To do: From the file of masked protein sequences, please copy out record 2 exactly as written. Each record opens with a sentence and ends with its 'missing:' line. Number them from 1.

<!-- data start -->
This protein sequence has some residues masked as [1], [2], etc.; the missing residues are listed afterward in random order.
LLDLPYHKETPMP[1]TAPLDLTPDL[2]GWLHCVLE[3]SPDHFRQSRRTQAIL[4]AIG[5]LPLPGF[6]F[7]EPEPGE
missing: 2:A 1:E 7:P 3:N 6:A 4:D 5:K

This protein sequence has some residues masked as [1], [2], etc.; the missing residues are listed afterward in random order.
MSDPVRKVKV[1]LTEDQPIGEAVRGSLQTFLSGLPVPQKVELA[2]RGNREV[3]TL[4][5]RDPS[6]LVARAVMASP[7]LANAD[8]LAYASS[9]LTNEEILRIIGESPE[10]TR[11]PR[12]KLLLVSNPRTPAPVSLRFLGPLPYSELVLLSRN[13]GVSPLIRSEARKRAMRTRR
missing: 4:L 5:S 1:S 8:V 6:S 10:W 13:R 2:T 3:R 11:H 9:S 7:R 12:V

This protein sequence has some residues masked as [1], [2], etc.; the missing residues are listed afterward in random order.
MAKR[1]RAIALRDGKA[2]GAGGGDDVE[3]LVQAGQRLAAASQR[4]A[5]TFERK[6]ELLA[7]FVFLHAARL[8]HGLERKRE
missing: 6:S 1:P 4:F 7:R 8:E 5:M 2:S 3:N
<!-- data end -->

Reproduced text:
This protein sequence has some residues masked as [1], [2], etc.; the missing residues are listed afterward in random order.
MSDPVRKVKV[1]LTEDQPIGEAVRGSLQTFLSGLPVPQKVELA[2]RGNREV[3]TL[4][5]RDPS[6]LVARAVMASP[7]LANAD[8]LAYASS[9]LTNEEILRIIGESPE[10]TR[11]PR[12]KLLLVSNPRTPAPVSLRFLGPLPYSELVLLSRN[13]GVSPLIRSEARKRAMRTRR
missing: 4:L 5:S 1:S 8:V 6:S 10:W 13:R 2:T 3:R 11:H 9:S 7:R 12:V